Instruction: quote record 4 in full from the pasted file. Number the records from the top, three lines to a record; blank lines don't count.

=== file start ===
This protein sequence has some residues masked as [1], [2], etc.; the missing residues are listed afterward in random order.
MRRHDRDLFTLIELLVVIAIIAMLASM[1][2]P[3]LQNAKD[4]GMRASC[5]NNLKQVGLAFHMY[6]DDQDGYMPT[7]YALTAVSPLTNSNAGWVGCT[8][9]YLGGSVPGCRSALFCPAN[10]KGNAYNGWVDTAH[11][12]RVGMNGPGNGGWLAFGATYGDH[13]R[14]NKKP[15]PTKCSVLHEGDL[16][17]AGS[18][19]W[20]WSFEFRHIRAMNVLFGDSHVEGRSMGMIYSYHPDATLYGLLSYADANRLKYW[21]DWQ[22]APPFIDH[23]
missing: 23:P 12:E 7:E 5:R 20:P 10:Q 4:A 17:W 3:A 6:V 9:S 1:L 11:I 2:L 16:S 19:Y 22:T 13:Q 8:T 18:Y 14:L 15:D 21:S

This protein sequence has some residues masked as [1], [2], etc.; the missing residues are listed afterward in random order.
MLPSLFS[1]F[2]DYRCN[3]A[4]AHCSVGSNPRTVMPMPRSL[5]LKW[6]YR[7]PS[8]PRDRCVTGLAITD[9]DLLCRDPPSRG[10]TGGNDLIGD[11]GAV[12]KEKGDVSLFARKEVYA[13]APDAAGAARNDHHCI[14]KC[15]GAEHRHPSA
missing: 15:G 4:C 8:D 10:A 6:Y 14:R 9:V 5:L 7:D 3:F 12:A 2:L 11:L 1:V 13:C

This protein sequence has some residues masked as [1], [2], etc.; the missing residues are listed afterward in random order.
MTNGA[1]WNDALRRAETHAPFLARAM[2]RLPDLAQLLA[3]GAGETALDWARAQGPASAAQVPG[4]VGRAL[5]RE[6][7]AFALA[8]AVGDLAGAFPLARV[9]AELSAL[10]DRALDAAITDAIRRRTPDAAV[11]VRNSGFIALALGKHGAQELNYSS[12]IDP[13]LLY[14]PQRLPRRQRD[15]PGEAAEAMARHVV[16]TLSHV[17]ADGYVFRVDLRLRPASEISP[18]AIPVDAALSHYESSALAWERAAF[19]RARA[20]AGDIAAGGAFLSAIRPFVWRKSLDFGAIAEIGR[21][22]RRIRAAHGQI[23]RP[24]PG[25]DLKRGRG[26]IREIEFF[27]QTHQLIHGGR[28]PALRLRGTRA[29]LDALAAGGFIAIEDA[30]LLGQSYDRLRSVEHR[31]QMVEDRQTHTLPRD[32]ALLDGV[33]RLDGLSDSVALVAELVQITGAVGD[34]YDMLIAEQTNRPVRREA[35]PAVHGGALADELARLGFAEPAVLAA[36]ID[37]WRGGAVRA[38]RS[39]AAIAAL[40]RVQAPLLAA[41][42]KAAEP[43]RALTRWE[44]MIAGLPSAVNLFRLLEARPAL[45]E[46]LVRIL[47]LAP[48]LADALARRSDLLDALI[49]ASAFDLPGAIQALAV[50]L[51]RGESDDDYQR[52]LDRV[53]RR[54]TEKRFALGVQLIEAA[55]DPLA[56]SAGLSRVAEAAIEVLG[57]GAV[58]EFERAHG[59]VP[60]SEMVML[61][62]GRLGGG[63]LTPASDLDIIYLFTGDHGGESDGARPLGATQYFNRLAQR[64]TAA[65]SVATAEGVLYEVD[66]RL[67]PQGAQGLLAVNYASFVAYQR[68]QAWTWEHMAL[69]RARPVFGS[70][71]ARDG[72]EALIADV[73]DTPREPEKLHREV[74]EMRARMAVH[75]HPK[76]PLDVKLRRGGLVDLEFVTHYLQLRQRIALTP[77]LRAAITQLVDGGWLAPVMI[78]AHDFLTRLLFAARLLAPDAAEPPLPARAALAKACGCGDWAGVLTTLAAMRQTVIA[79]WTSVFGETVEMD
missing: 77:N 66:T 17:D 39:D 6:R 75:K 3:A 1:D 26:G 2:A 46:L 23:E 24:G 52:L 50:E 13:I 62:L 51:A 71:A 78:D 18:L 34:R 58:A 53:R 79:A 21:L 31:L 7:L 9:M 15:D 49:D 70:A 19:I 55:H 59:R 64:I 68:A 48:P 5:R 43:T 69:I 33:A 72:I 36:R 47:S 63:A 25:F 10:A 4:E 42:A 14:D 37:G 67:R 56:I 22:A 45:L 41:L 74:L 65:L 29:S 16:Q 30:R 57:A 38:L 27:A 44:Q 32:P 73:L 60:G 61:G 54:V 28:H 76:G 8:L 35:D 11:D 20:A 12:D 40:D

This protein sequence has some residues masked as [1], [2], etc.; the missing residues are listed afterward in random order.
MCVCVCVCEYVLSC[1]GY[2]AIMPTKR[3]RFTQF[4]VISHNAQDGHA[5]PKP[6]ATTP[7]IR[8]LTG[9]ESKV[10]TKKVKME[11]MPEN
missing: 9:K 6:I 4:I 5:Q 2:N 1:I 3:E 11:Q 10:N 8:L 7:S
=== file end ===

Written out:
This protein sequence has some residues masked as [1], [2], etc.; the missing residues are listed afterward in random order.
MCVCVCVCEYVLSC[1]GY[2]AIMPTKR[3]RFTQF[4]VISHNAQDGHA[5]PKP[6]ATTP[7]IR[8]LTG[9]ESKV[10]TKKVKME[11]MPEN
missing: 9:K 6:I 4:I 5:Q 2:N 1:I 3:E 11:Q 10:N 8:L 7:S